Pharmacological Intervention in Hepatic Stellate Cell Activation and Hepatic Fibrosis
- 1Institute of Molecular Pathobiochemistry, Experimental Gene Therapy and Clinical Chemistry, RWTH University Hospital Aachen, Aachen, Germany
- 2Department of Medicine III, University Hospital RWTH Aachen, Aachen, Germany
- 3Department of Internal Medicine I, University of Bonn, Bonn, Germany
- 4Department for Experimental Molecular Imaging, University Clinic and Helmholtz Institute for Biomedical Engineering, RWTH Aachen University, Aachen, Germany
The activation and transdifferentiation of hepatic stellate cells (HSCs) into contractile, matrix-producing myofibroblasts (MFBs) are central events in hepatic fibrogenesis. These processes are driven by autocrine- and paracrine-acting soluble factors (i.e., cytokines and chemokines). Proof-of-concept studies of the last decades have shown that both the deactivation and removal of hepatic MFBs as well as antagonizing profibrogenic factors are in principle suitable to attenuate ongoing hepatic fibrosis. Although several drugs show potent antifibrotic activities in experimental models of hepatic fibrosis, there is presently no effective pharmaceutical intervention specifically approved for the treatment of liver fibrosis. Pharmaceutical interventions are generally hampered by insufficient supply of drugs to the diseased liver tissue and/or by adverse effects as a result of affecting non-target cells. Therefore, targeted delivery systems that bind specifically to receptors solely expressed on activated HSCs or transdifferentiated MFBs and delivery systems that can improve drug distribution to the liver in general are urgently needed. In this review, we summarize current strategies for targeted delivery of drugs to the liver and in particular to pro-fibrogenic liver cells. The applicability and efficacy of sequestering molecules, selective protein carriers, lipid-based drug vehicles, viral vectors, transcriptional targeting approaches, therapeutic liver- and HSC-specific nanoparticles, and miRNA-based strategies are discussed. Some of these delivery systems that had already been successfully tested in experimental animal models of ongoing hepatic fibrogenesis are expected to translate into clinically useful therapeutics specifically targeting HSCs.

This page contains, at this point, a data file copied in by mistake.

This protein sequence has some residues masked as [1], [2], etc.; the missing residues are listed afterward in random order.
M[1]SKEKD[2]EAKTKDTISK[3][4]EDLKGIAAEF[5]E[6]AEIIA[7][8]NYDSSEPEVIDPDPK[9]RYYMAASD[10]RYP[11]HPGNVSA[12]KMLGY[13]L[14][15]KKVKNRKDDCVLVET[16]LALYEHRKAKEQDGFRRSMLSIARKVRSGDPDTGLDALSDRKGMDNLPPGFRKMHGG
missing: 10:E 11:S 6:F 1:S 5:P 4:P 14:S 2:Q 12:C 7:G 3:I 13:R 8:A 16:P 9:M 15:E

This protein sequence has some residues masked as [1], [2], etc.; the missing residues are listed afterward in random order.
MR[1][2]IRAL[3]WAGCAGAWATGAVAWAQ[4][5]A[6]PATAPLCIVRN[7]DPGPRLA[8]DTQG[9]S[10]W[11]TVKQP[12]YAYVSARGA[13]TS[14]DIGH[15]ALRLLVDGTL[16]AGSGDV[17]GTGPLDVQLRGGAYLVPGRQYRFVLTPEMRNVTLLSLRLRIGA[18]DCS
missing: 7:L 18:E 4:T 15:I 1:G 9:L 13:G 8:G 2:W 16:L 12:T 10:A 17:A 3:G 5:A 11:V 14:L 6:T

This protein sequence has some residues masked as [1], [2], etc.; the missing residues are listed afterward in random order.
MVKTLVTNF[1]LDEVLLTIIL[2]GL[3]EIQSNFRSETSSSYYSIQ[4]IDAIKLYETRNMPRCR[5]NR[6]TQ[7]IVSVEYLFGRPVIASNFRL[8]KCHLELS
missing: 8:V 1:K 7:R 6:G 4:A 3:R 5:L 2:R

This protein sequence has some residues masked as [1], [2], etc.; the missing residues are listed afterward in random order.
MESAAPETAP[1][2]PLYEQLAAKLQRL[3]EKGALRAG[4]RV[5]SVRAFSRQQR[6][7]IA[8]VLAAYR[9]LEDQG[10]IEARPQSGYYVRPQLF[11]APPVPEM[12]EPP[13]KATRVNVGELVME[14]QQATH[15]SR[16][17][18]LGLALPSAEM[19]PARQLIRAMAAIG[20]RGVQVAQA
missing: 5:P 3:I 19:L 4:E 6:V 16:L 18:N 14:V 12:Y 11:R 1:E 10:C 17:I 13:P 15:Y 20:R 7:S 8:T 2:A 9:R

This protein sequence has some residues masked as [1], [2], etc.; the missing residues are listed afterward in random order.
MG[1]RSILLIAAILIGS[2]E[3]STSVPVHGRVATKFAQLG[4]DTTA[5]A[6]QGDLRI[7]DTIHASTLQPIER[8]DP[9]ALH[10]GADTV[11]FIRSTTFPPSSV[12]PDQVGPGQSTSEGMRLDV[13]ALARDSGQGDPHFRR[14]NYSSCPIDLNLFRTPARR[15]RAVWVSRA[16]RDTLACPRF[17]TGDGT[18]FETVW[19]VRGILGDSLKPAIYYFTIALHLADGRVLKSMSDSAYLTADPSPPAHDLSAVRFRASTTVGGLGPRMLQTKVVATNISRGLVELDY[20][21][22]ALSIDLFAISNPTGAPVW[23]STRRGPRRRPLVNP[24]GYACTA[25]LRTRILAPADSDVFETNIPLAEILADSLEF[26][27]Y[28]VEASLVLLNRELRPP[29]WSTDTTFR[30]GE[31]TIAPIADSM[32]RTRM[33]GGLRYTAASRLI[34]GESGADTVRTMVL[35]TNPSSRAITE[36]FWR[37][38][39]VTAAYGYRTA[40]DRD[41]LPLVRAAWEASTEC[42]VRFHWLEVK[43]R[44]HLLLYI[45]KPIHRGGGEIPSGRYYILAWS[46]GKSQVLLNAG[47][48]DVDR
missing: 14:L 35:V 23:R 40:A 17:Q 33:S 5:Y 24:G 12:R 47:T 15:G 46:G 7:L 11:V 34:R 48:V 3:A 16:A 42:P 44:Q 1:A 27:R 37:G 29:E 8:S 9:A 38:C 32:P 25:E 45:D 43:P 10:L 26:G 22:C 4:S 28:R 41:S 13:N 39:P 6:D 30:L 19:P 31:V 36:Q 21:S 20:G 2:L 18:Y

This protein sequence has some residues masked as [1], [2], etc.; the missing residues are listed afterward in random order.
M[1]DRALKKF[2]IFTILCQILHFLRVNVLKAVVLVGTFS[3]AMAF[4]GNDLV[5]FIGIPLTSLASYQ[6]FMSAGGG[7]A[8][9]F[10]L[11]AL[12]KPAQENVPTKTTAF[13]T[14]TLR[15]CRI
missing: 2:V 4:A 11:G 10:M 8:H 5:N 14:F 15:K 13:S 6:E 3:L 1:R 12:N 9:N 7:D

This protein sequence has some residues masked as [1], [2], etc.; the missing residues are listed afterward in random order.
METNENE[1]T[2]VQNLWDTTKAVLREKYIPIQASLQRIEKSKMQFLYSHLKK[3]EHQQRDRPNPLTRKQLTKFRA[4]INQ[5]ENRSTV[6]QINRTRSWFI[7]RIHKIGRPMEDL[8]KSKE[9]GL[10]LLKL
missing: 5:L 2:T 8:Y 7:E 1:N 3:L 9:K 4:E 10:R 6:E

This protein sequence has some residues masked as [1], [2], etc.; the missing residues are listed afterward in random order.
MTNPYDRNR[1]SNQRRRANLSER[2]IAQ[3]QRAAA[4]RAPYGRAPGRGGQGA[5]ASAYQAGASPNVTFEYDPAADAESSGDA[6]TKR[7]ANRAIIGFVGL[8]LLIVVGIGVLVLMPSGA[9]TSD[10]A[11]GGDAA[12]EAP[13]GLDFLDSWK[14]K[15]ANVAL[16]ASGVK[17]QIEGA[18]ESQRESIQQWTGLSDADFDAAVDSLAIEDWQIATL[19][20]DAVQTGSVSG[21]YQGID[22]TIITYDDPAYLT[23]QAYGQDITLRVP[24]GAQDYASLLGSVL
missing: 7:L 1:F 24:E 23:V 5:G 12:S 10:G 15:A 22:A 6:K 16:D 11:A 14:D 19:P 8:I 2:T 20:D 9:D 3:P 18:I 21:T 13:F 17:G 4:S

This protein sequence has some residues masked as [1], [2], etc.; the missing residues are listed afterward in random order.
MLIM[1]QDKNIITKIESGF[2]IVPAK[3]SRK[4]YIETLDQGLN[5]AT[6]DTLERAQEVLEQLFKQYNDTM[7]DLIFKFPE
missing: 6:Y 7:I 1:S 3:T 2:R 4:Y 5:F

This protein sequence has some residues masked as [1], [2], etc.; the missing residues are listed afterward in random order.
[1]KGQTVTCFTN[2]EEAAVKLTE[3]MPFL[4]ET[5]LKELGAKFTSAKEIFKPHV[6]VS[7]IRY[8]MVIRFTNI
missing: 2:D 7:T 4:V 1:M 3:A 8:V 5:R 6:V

Characterization and Significance of Liver Fibrosis
Hepatic fibrosis is a naturally occurring wound healing reaction, driven by inflammation, which in turn is caused by persistent parenchymal injury. The main causes of hepatic damage are chronic hepatitis B and hepatitis C virus infections, alcohol abuse, biliary obstruction, autoimmune disease, hereditary haemochromatosis, and NAFLD (Ramachandran and Iredale, 2012). Untreated liver fibrosis ultimatively progresses to cirrhosis and increases the risk of developing HCC. Both hepatic fibrosis and cirrhosis are crucial causes of global morbidity and mortality (Iredale, 2007) and the incidence of advanced fibrosis in a cohort of 7000 persons was roughly estimated to be 2.8% (Poynard et al., 2010). Because there are no effective antifibrotic treatments available, there is an urgent need to develop such interventions, particularly given the progressive character and high prevalence of this disease.